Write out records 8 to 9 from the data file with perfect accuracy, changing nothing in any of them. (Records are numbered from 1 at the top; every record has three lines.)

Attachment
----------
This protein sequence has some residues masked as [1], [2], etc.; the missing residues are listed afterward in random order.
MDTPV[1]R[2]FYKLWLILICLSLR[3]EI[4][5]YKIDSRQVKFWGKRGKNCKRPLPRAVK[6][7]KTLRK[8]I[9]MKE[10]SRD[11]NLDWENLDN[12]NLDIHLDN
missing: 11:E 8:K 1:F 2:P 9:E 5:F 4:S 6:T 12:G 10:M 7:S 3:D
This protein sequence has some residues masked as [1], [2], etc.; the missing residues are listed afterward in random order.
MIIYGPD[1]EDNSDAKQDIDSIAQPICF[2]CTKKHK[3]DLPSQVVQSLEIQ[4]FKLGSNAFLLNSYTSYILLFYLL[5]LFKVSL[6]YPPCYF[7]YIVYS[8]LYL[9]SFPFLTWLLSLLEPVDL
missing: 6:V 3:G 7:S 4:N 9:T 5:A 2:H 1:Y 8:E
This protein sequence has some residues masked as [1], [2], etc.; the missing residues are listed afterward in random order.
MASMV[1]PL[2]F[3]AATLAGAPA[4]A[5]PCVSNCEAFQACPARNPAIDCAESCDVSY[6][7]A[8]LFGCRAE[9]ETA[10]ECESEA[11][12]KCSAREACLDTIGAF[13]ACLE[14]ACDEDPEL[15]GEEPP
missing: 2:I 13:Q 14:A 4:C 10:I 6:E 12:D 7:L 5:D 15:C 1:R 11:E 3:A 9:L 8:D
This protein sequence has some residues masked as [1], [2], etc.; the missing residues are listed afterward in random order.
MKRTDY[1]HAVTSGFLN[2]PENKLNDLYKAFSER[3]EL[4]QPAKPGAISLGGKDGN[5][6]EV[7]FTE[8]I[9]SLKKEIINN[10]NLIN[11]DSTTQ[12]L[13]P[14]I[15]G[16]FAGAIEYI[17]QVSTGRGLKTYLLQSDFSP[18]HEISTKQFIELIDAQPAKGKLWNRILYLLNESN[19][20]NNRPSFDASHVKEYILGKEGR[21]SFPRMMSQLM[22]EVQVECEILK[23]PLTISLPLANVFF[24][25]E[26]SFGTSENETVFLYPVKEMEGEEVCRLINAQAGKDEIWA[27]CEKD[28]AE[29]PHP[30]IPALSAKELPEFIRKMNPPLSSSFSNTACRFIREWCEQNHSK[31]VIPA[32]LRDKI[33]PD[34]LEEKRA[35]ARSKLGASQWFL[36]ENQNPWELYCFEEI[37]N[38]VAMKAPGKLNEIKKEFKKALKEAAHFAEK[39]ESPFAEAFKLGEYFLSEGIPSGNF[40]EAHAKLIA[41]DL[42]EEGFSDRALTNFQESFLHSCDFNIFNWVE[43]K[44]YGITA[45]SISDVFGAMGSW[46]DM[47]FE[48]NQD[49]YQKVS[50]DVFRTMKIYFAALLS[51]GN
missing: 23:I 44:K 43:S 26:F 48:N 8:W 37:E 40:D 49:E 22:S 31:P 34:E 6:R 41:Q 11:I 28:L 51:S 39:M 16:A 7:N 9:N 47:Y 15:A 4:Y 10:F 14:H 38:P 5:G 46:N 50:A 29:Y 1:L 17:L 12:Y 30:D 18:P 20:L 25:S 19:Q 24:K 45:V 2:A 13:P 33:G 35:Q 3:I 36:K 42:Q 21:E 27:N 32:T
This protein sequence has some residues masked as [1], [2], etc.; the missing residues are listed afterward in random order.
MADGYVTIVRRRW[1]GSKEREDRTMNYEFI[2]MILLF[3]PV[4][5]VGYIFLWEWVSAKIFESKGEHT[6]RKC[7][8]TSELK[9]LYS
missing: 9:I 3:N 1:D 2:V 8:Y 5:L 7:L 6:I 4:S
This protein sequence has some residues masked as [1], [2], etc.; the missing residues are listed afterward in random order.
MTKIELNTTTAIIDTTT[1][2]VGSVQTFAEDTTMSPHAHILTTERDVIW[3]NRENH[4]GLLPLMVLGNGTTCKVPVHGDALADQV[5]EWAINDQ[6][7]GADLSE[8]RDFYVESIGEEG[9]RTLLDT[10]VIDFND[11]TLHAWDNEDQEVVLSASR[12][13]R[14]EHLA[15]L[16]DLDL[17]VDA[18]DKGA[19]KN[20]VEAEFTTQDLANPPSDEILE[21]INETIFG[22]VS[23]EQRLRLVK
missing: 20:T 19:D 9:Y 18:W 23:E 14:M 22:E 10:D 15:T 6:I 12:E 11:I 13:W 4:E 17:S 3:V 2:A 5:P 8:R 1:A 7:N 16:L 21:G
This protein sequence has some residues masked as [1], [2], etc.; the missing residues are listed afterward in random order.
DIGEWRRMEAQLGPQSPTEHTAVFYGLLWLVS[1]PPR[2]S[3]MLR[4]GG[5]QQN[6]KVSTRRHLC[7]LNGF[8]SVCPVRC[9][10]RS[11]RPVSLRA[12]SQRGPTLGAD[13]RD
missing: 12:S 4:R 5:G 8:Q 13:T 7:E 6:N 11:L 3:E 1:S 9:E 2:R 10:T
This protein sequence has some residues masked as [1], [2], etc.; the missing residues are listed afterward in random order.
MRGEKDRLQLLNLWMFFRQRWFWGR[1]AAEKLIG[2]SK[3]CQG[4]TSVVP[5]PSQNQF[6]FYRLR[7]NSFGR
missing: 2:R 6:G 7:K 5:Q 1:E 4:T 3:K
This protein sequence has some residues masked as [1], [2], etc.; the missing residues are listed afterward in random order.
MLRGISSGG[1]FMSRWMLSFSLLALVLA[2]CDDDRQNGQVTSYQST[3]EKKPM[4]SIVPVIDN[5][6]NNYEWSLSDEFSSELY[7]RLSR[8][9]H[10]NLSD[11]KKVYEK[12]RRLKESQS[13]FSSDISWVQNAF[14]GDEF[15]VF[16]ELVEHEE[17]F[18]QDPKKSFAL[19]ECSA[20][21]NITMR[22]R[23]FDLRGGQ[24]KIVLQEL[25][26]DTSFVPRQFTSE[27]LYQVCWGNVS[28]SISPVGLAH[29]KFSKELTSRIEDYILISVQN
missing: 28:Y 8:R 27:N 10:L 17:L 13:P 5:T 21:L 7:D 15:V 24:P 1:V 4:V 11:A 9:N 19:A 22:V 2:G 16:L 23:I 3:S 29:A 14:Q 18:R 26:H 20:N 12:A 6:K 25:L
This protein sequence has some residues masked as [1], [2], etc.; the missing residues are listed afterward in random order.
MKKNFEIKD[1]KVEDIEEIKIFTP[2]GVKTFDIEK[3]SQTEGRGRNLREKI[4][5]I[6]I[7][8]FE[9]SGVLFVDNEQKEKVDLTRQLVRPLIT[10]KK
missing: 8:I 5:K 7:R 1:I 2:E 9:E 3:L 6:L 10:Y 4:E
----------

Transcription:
This protein sequence has some residues masked as [1], [2], etc.; the missing residues are listed afterward in random order.
MRGEKDRLQLLNLWMFFRQRWFWGR[1]AAEKLIG[2]SK[3]CQG[4]TSVVP[5]PSQNQF[6]FYRLR[7]NSFGR
missing: 2:R 6:G 7:K 5:Q 1:E 4:T 3:K
This protein sequence has some residues masked as [1], [2], etc.; the missing residues are listed afterward in random order.
MLRGISSGG[1]FMSRWMLSFSLLALVLA[2]CDDDRQNGQVTSYQST[3]EKKPM[4]SIVPVIDN[5][6]NNYEWSLSDEFSSELY[7]RLSR[8][9]H[10]NLSD[11]KKVYEK[12]RRLKESQS[13]FSSDISWVQNAF[14]GDEF[15]VF[16]ELVEHEE[17]F[18]QDPKKSFAL[19]ECSA[20][21]NITMR[22]R[23]FDLRGGQ[24]KIVLQEL[25][26]DTSFVPRQFTSE[27]LYQVCWGNVS[28]SISPVGLAH[29]KFSKELTSRIEDYILISVQN
missing: 28:Y 8:R 27:N 10:L 17:L 13:P 5:T 21:L 7:D 15:V 24:P 1:V 4:V 11:A 9:N 19:A 22:V 2:G 16:L 23:I 3:S 29:A 14:Q 18:R 26:H 20:N 12:A 6:K 25:L